Waldorf author Bernetta Simmons recently published her book “Edna Elephant Stops Bullying at School” through Dorrance Publishing.
Simmons said her parents were sticklers for books and the shelves in the family home was filled with “everything from medical books, vivid colorful bibles, encyclopedias, volumes of Child Craft books and of course, a collection of comic books.”
She enjoys reading to others and as such will often visit nursing homes, libraries and elementary schools to share her writings and said “the delight and joy others receive from hearing words I have written is priceless.”
Simmons lives with her two dogs.
The book is available at www.amazon.com.
How long have you been writing, and how did you get started?
I remember as a young child going to see Peter Pan. I was enthralled with the magical movement of Tinker Bell and how the realism experience of hearing the audience clapping to help bring Tinker Bell to life. From that moment on, I began to write my own plays and had my two sisters serve as the cast. In college in literature and writing courses, I remember developing plots based on Edgar Allen Poe’s mysteries. Later, as a teacher, I continued to write poems, short scripts, songs and theme plays for my school’s events. I feel those circumstances put me on a permanent journey of writing.
What inspires you to write?
Inspiration to write comes easily for me, but experience as a teacher of early childhood education conjures up my imagination to write children’s books. Children interacting socially are the ingredients to fire up one’s creativity.
Do you consider writing to be a career?
Yes, because it is the one thing that makes me truly happy. I feel writing is a gift and that I was “born to write.”
What kind of writing process do you use?
Sitting at my computer, I usually have an idea in mind and then begin to expand on it as my story comes to life. I’ve found that even while driving, an idea of a story may come to mind. Sometimes jotting down quick ideas on a notepad at a long traffic jam helps me to map out my thoughts later where I make my character come alive. This entails and leads to a prewriting step where I begin with a main character, build him or her up and later revise or enhance the stages of my character’s development. For the middle phase of my writing particularly if it’s a children’s book, my character usually has some type of goal or a problem to be solved. As I come to the conclusion, I always try to make the solution a happy or a surprising one for the young reader. The editing process allows me to return to the text, proofread and expand where needed.
Who are some of your favorite authors and why?
I’ve always enjoyed Edgar Allen Poe’s stories. I admired the mystery, the romance, and sometimes the unknowing darkness of events. Poe’s prolific talents gave me the confidence that I, too, could be a writer of comedy, fiction, mystery, poems, and song writing and encouraged me to indulge in writing adult novels, children’s books, and books of poetry and plays. Shel Silverstein is another of my favorite authors. His book, “The Giving Tree” inspired me in my writings because of the morality lesson expressed near the conclusion of the book.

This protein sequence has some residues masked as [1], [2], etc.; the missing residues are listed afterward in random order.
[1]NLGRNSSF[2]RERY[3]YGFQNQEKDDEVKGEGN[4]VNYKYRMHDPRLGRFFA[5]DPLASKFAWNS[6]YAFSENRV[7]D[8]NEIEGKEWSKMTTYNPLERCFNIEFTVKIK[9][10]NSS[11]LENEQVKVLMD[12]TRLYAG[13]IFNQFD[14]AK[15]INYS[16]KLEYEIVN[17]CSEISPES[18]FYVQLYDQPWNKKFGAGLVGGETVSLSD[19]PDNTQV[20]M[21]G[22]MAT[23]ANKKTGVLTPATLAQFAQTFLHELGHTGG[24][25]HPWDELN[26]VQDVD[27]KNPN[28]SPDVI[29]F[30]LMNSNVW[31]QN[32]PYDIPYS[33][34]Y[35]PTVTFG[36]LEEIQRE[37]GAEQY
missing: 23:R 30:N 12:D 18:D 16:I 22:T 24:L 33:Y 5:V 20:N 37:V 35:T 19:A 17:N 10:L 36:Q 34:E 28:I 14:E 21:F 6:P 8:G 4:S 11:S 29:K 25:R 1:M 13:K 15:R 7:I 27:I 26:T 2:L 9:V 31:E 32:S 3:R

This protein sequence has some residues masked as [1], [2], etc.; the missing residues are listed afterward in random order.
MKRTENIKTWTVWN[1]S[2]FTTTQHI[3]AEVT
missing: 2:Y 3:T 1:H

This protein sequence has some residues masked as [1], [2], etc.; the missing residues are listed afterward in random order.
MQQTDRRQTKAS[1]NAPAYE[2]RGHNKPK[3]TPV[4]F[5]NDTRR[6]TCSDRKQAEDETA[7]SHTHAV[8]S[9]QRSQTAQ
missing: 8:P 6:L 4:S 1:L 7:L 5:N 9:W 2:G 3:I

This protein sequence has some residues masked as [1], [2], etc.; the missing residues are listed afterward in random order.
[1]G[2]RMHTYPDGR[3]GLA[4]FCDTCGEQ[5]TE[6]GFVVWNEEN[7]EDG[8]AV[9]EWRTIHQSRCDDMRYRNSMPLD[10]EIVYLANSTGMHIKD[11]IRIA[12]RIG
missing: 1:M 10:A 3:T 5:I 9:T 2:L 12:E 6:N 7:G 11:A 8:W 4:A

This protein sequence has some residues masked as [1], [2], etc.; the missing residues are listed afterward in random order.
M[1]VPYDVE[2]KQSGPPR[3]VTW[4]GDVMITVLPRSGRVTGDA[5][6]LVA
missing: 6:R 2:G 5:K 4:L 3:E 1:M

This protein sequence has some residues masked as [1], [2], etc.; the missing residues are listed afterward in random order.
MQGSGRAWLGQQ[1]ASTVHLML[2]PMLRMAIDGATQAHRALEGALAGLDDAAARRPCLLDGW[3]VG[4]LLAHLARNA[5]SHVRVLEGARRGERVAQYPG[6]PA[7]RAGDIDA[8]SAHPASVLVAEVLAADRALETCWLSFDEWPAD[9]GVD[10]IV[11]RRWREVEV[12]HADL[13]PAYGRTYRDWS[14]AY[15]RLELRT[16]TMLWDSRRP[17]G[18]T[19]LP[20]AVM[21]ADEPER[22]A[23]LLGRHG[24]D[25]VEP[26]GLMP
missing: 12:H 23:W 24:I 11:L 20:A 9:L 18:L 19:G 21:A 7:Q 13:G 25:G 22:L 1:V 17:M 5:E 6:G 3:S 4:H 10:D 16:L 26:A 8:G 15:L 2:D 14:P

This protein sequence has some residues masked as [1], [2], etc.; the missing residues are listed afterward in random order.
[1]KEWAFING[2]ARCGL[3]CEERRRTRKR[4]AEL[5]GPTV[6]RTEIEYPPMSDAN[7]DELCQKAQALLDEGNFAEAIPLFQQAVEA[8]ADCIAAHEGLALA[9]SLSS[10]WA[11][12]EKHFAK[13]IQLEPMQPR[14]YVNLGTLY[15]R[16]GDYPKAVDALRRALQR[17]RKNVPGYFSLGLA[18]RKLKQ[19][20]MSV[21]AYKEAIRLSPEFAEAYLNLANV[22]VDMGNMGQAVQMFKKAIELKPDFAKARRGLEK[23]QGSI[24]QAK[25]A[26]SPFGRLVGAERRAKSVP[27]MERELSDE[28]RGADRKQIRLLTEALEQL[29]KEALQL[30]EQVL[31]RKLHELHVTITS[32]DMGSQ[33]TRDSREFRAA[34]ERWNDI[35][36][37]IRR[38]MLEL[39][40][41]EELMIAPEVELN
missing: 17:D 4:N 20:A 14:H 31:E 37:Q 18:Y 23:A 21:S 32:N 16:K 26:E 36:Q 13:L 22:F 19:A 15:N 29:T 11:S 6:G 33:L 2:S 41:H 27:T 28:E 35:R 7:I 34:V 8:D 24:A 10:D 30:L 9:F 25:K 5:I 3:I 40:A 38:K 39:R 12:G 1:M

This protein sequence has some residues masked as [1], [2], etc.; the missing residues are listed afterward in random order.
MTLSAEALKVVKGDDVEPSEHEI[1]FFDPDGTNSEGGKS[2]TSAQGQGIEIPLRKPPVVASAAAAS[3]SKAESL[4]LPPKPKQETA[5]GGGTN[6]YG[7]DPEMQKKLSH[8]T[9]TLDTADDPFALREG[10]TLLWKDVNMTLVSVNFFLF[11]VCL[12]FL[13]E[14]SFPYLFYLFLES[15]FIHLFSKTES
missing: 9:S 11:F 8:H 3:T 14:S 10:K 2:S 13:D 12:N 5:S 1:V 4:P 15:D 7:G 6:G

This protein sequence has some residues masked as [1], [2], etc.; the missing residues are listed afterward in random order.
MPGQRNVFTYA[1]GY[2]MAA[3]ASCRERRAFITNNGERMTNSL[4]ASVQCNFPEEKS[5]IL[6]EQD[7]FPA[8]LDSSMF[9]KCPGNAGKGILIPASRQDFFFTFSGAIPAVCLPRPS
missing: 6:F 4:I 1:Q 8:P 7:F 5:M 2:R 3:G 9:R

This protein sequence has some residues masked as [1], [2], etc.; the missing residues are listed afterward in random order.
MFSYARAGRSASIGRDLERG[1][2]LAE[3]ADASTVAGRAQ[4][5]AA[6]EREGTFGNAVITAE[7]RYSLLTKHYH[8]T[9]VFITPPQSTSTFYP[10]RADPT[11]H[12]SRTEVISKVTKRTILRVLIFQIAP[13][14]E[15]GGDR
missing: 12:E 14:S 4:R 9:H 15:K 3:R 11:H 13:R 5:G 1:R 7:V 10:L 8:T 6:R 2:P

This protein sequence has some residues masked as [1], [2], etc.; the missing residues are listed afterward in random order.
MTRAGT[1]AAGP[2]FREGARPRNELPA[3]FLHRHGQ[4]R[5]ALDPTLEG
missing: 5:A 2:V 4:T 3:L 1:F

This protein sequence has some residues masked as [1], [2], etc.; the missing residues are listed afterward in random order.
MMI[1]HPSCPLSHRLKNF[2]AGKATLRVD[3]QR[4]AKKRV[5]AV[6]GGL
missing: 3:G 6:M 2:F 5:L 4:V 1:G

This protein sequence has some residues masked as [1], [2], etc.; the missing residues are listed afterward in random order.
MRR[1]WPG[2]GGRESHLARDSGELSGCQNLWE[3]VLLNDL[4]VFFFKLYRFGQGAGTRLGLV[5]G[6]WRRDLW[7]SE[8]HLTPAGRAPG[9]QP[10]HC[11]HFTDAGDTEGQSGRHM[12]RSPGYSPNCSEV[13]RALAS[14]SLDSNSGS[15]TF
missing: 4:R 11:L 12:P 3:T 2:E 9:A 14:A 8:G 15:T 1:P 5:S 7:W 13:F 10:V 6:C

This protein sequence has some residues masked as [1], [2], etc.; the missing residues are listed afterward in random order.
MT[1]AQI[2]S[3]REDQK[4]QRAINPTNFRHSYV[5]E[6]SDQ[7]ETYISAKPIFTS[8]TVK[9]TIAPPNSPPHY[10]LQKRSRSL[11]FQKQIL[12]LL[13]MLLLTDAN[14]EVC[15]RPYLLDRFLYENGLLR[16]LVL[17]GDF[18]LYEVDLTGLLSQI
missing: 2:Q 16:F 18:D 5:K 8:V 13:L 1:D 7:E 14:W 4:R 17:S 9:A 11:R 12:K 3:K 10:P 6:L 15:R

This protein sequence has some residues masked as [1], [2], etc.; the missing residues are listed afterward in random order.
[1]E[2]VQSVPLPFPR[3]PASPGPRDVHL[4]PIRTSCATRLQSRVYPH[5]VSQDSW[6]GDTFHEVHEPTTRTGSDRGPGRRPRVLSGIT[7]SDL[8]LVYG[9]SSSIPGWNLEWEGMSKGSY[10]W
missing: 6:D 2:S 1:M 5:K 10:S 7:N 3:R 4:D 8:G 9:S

What are you working on now?
Presently I am putting the finishing icing on a children’s Christmas book titled, “Tanna, the Christmas Bear. “ Something is always “baking in the oven” and often I am writing two or three stories at a time.
What do you want readers to know about you?
I would like my readers to know that if they are thinking of writing a book, poetry, or anything of interest to them, to always jot down ideas, and keep an active journal. Writing 15 minutes a day will definitely be a jump start on getting that book finished. I encourage all beginning writers to write about personal experiences especially if it’s a book about children! Memories of past childhood moments are the best foundation for a children’s book. Being a mother, grandmother and former teacher keep fresh ideas flowing so that I never have writer’s block.
Please include a brief description of your book.
“Edna Elephant Stops Bullying at School” uses animals to convey a message about preventative measures used to stop bullying in its tracks. Edna Elephant reminds readers that all human beings are important and to choose their words wisely when speaking to others. Parents, teachers, churches, and children will enjoy this book and can use it as a tool to teach kindness and respect for their peers. This book will encourage young readers that they should always speak up and inform parents or teachers or other reliable adults if ever confronted with a bullying experience.
“Bullying is cruel and it hurts a lot
So if someone bullies you, shout until it stops.
Tell a friend or tell a teacher
Tell someone at church, or even your preacher.
If the words others say make you feel small or bad,
Tell your parents why you are sad.
Never keep it in.
Bullying has to stop before it begins.
Words are meant to make you feel happy;
Bullies are mean and want you to feel crappy.
Words are meant to make you laugh and smile.
Use them kindly; stand up and be proud.
Together in pairs or a group,
If you see someone being victimized,
Jump in verbally and be a friend.
By using your voice, you have begun to make the right choice.
Together we animals can make bullying end!
Every animal, let’s shout AMEN!”